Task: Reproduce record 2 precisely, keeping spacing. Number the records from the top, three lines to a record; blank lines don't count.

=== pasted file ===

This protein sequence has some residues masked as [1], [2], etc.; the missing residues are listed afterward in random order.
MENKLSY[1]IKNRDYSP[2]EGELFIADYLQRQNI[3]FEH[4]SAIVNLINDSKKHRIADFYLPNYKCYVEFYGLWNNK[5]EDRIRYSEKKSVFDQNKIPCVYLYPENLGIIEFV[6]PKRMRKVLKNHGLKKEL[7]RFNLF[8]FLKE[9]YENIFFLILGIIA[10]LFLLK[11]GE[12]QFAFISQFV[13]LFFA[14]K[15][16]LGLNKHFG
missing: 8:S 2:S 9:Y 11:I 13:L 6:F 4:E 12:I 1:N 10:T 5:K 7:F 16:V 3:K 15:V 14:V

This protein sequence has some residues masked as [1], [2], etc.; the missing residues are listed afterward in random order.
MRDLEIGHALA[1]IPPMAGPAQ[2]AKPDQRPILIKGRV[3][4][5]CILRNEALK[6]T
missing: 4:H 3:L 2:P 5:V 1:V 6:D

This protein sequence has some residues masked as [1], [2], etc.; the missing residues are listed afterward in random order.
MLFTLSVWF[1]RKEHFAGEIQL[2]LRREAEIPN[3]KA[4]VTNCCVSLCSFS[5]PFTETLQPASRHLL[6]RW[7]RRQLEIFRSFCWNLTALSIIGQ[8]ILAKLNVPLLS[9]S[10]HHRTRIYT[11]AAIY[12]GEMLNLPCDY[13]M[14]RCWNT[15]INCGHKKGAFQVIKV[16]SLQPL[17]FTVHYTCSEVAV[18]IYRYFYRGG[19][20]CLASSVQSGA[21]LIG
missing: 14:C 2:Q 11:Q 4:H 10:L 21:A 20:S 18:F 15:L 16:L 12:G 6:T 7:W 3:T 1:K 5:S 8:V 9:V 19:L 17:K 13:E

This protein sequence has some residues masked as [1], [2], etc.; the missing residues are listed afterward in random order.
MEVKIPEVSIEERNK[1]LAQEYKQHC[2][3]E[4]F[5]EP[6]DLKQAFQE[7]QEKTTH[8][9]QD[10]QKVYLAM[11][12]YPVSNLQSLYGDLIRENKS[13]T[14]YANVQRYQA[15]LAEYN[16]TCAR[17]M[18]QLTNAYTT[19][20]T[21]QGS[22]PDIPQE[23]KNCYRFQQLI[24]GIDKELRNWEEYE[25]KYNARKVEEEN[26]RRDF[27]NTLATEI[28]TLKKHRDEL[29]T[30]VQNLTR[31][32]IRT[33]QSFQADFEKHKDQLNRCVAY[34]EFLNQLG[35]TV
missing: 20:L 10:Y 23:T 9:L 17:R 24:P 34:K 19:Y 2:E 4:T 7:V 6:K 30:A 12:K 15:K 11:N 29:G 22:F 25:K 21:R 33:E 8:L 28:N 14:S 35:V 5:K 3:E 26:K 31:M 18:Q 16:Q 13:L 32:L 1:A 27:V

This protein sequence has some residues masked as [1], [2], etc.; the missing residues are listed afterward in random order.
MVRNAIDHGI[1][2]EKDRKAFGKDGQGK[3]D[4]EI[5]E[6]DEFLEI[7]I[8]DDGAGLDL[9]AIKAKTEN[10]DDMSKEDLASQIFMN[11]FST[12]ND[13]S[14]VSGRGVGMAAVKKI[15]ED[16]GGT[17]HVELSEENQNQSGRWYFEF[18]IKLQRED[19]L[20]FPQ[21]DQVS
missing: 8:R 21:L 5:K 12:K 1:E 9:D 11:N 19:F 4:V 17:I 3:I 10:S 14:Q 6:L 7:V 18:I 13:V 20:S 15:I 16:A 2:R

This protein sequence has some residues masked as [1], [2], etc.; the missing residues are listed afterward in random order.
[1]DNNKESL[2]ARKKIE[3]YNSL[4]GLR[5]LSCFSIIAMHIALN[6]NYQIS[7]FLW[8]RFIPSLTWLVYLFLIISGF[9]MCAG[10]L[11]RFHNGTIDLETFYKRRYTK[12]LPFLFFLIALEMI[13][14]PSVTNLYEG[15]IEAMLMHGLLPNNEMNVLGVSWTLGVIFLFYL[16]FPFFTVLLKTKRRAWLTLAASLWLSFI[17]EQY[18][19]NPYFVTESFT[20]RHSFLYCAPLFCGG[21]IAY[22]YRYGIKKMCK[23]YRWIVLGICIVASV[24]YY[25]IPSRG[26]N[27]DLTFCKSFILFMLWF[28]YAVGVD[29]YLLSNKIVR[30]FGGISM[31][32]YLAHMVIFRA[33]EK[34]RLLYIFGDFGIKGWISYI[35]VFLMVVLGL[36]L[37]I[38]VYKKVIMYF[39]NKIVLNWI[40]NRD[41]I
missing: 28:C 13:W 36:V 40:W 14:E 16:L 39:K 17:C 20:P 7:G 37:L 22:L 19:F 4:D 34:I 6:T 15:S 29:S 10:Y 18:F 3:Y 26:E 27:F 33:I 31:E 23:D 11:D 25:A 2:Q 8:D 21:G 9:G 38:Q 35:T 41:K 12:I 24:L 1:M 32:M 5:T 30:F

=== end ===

This protein sequence has some residues masked as [1], [2], etc.; the missing residues are listed afterward in random order.
MRDLEIGHALA[1]IPPMAGPAQ[2]AKPDQRPILIKGRV[3][4][5]CILRNEALK[6]T
missing: 4:H 3:L 2:P 5:V 1:V 6:D